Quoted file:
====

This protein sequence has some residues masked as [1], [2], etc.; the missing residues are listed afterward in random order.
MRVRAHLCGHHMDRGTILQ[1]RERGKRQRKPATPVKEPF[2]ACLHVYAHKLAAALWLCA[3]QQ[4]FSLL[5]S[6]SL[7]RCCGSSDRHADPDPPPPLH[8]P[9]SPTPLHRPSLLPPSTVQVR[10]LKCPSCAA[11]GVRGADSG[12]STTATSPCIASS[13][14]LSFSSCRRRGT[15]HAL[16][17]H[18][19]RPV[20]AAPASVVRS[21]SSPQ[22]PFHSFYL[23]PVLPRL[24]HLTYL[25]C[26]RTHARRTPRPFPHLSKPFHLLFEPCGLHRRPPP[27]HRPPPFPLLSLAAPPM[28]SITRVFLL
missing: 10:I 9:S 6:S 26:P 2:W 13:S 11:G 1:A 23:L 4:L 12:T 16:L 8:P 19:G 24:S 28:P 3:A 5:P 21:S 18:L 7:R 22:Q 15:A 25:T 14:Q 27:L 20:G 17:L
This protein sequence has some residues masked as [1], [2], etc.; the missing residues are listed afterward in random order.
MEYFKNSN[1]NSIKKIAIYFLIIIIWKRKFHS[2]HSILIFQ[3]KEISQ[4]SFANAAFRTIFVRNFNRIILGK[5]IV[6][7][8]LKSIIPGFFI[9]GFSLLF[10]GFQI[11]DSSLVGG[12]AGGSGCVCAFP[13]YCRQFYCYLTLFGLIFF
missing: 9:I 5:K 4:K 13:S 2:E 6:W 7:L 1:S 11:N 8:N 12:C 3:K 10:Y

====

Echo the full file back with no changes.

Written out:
This protein sequence has some residues masked as [1], [2], etc.; the missing residues are listed afterward in random order.
MRVRAHLCGHHMDRGTILQ[1]RERGKRQRKPATPVKEPF[2]ACLHVYAHKLAAALWLCA[3]QQ[4]FSLL[5]S[6]SL[7]RCCGSSDRHADPDPPPPLH[8]P[9]SPTPLHRPSLLPPSTVQVR[10]LKCPSCAA[11]GVRGADSG[12]STTATSPCIASS[13][14]LSFSSCRRRGT[15]HAL[16][17]H[18][19]RPV[20]AAPASVVRS[21]SSPQ[22]PFHSFYL[23]PVLPRL[24]HLTYL[25]C[26]RTHARRTPRPFPHLSKPFHLLFEPCGLHRRPPP[27]HRPPPFPLLSLAAPPM[28]SITRVFLL
missing: 10:I 9:S 6:S 26:P 2:W 13:S 11:G 1:A 23:L 4:L 12:T 16:L 8:P 19:G 24:S 28:P 3:A 5:P 21:S 18:L 7:R 22:Q 15:A 25:T 14:Q 27:L 20:G 17:L
This protein sequence has some residues masked as [1], [2], etc.; the missing residues are listed afterward in random order.
MEYFKNSN[1]NSIKKIAIYFLIIIIWKRKFHS[2]HSILIFQ[3]KEISQ[4]SFANAAFRTIFVRNFNRIILGK[5]IV[6][7][8]LKSIIPGFFI[9]GFSLLF[10]GFQI[11]DSSLVGG[12]AGGSGCVCAFP[13]YCRQFYCYLTLFGLIFF
missing: 9:I 5:K 4:K 13:S 2:E 6:W 7:L 1:S 11:N 8:N 12:C 3:K 10:Y